Implications of ‘in God’s image’By Ted Grimsrud
Norman Kraus provides something that has, by and large, been missing from Christian theological discussions about homosexuality — careful theological analysis of foundational issues about how we understand human beings as created in the image of God.
This short book contains an essay from Kraus that is thoughtful, carefully laid out and fairly dense, accompanied by several short responses to Kraus’ statement by people representing four somewhat diverse perspectives, though all laudatory of Kraus’ effort.
While Kraus and his companions in this book are Mennonites, and the book speaks to Mennonite debates and efforts at discernment, it is written in a more general tone that makes it relevant and useful for a variety of church-related contexts.
Kraus argues for an understanding of human life in which we recognize our creation in God’s image and, from that recognition, appreciate our created need for intimacy with other human beings. For the vast majority of us, this entails a need for one particularly intimate relationship that involves commitment, mutuality and sexual expression.
Kraus asserts the moral validity of same-sex intimacy that follows the same moral expectations Christians affirm for heterosexual relationships — fidelity, a lifelong commitment and shared life in the context of involvement in a congregation. He does this while giving little attention to the debate about the several short biblical passages that are usually cited as providing churches’ most authoritative guidance.
His main focus is to reflect theologically on the significance of the biblical affirmation of humanity created in God’s image and how this applies to human sexuality.
Though he takes a stance on the treatment of homosexual people, Kraus does not mark out a rigid position in the context of recent debates as much as focus on deeper, more foundational issues.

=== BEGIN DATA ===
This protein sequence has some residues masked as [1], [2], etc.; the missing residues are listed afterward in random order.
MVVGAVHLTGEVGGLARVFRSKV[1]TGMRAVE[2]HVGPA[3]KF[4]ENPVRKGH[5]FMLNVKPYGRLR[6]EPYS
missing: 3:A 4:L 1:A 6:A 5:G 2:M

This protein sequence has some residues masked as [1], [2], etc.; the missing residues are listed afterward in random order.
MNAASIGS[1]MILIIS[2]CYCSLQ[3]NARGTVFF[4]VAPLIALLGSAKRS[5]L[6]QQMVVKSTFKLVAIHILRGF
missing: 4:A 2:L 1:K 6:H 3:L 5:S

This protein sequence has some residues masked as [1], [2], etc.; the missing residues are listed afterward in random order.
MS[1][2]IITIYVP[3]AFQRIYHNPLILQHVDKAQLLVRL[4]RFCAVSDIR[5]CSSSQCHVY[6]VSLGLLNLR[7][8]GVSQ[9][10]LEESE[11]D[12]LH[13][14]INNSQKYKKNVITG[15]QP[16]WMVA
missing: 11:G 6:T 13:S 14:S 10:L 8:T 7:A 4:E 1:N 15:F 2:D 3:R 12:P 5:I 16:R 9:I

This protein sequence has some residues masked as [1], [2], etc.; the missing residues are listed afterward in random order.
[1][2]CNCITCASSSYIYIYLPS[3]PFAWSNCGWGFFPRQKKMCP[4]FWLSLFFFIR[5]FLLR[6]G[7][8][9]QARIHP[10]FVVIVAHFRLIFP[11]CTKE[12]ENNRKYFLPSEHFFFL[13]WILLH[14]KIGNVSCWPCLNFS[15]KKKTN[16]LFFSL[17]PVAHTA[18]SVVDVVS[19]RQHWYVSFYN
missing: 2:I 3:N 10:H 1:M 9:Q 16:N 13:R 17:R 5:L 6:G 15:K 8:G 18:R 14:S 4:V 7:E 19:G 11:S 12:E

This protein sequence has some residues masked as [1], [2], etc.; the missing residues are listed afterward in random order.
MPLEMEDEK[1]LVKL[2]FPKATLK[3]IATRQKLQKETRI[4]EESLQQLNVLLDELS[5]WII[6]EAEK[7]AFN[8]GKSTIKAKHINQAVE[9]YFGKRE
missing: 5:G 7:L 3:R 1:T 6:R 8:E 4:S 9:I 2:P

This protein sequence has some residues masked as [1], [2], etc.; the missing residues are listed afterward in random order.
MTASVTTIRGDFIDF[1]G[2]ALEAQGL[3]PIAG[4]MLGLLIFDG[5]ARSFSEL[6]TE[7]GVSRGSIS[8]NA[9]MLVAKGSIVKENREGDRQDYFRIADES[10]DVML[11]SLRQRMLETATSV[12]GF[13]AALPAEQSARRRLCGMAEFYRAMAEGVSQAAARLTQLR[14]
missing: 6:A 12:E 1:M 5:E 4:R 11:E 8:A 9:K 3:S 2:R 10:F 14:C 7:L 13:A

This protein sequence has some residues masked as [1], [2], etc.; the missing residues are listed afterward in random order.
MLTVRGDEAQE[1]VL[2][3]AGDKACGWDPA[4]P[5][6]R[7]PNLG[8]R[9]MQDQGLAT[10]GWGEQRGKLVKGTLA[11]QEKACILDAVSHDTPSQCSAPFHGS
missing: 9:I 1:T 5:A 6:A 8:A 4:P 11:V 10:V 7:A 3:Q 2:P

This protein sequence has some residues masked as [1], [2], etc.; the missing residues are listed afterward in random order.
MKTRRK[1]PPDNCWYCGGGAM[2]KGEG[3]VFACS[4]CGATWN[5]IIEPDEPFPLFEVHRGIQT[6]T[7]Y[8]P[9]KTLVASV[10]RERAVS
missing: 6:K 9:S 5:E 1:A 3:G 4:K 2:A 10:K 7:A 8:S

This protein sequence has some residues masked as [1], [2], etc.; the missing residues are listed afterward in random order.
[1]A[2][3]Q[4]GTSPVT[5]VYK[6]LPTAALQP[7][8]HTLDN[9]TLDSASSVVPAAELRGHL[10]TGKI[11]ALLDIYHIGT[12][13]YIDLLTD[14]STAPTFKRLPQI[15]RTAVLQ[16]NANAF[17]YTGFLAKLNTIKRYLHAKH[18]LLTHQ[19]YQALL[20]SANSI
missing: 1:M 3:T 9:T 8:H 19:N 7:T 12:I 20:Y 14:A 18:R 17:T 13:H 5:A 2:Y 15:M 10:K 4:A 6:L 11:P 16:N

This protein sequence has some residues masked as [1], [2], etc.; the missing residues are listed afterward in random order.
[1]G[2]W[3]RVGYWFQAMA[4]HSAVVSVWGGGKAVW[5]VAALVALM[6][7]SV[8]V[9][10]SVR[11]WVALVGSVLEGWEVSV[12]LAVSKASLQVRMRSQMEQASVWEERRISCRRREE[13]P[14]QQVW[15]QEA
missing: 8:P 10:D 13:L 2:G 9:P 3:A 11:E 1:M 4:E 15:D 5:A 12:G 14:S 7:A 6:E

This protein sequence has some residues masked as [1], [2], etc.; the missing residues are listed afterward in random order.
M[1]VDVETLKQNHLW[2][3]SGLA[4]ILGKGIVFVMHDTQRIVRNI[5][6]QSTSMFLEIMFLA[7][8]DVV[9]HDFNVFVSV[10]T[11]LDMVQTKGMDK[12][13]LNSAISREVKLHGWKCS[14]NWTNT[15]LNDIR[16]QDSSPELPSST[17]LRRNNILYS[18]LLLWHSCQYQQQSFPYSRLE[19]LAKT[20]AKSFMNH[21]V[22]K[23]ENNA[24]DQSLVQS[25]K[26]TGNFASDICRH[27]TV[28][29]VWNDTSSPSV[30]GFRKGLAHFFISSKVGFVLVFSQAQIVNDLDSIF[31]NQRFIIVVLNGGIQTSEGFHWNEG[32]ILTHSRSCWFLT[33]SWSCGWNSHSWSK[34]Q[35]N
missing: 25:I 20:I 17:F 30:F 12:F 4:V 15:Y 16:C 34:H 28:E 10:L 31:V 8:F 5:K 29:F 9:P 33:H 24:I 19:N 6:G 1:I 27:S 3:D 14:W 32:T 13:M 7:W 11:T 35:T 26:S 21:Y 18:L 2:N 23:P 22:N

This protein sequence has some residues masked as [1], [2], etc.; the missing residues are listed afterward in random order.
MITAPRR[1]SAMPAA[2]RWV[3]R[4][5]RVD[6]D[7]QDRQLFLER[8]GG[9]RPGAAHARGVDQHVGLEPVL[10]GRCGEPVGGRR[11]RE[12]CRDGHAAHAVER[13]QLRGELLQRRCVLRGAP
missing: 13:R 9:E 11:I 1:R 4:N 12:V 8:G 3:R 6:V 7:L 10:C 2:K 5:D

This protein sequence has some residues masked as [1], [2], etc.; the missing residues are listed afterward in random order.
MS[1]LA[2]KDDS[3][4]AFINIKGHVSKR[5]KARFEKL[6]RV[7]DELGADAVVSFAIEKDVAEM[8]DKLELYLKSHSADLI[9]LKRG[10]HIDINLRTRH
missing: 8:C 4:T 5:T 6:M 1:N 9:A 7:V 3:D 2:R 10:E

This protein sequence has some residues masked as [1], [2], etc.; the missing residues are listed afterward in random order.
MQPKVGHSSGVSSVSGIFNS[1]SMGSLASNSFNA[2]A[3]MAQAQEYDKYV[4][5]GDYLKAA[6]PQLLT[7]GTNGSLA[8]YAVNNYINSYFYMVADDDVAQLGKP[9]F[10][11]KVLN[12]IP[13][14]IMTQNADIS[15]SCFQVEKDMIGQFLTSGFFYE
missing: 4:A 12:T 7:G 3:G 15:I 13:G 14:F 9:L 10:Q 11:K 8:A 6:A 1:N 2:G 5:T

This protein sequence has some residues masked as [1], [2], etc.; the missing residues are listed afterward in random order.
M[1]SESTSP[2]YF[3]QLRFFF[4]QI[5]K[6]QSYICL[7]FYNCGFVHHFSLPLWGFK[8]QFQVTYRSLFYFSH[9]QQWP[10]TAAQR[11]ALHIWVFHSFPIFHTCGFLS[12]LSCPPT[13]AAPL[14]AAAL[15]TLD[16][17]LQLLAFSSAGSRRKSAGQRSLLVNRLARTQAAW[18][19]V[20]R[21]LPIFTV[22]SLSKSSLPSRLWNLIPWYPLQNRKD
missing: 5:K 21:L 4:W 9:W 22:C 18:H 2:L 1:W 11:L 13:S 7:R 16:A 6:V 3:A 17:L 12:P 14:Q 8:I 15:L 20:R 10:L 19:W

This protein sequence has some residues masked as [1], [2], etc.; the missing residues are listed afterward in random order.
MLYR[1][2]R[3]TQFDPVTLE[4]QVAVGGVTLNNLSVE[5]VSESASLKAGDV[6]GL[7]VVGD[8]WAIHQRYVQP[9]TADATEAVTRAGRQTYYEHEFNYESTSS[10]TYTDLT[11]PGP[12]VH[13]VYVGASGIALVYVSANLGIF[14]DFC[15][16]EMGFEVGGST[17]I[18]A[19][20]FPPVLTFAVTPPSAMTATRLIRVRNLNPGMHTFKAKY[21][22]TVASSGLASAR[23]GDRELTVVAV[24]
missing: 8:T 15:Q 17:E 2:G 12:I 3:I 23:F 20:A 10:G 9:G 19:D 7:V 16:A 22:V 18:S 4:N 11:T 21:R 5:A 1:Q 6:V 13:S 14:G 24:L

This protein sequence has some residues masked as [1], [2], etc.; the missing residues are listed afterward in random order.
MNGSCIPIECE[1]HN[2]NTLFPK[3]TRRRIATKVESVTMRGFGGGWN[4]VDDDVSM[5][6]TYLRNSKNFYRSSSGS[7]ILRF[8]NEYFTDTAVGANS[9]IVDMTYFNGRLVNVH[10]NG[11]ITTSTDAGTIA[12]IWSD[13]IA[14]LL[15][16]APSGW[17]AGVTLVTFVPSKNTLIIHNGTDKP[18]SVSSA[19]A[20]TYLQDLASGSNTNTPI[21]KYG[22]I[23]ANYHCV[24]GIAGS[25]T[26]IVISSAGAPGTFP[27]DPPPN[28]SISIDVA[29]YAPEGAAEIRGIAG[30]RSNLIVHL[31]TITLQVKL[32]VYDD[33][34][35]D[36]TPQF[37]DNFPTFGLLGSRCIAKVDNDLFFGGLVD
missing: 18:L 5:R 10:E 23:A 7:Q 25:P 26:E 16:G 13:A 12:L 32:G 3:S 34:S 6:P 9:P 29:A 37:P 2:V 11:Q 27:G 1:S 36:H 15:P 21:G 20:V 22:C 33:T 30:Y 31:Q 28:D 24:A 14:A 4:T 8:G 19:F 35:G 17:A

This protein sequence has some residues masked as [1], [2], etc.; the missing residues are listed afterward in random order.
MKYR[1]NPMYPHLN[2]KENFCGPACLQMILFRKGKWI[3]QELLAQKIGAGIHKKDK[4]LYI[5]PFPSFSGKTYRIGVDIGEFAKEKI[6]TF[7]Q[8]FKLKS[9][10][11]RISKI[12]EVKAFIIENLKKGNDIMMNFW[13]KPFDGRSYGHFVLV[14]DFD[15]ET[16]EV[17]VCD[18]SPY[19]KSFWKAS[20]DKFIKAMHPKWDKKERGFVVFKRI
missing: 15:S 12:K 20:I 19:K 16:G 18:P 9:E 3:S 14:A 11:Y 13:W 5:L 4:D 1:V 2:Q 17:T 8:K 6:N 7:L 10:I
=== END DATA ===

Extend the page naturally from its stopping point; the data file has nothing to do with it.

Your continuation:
This book should be useful for people with a variety of positions on the spectrum of current debate. The writing is non-polemical, clear and well reasoned. All readers with an interest in the theological element of the broader discussion not only of homosexuality but human sexuality in general will benefit from thoughtful engagement with Kraus’ essay — even if they don’t agree with his support of same-sex intimate partnerships.
Kraus keeps the book’s main essay focused. He does not directly interact with perspectives he disagrees with. This is a weakness. But, on the other hand, by being so single-minded, the book may be more useful for study groups. This would not be the only text a group seeking a broader treatment of homosexuality would want to engage. But by refusing to be distracted from his core concern of thinking about the relevance of the image-of-God theme for the discussion, Kraus has done Christians a great service.
Though the writing is tightly reasoned (and thus not well suited for speed reading), Kraus’ care in expression makes his thoughts accessible and relevant — especially should the essay be read in the context of a study group where members can help each other think about and discuss the key points.
The addition of four short responses to the core essay by various writers is helpful. Martin Lehman, a contemporary of the octogenarian Kraus and longtime Mennonite church leader, gives an appreciative and insightful introduction, identifying Kraus’ key points and setting the reader up to engage the argument. Then, after Kraus’ essay, Pastor Cynthia Lapp, seminary professor Mary Schertz, and journalist-theologian Richard Kauffman each engage some of Kraus’ main ideas and reflect on how they apply to church life. Lapp’s essay in particular adds helpful perspective.
Over the course of his long career, Kraus has continually been willing to express his love for the church by courageously helping Mennonites and other Christians think carefully and creatively about challenging and even controversial issues. We should be grateful that he has continued in this vocation with this most helpful book.
Ted Grimsrud teaches theology and peace studies at Eastern Mennonite University in Harrisonburg, Va.
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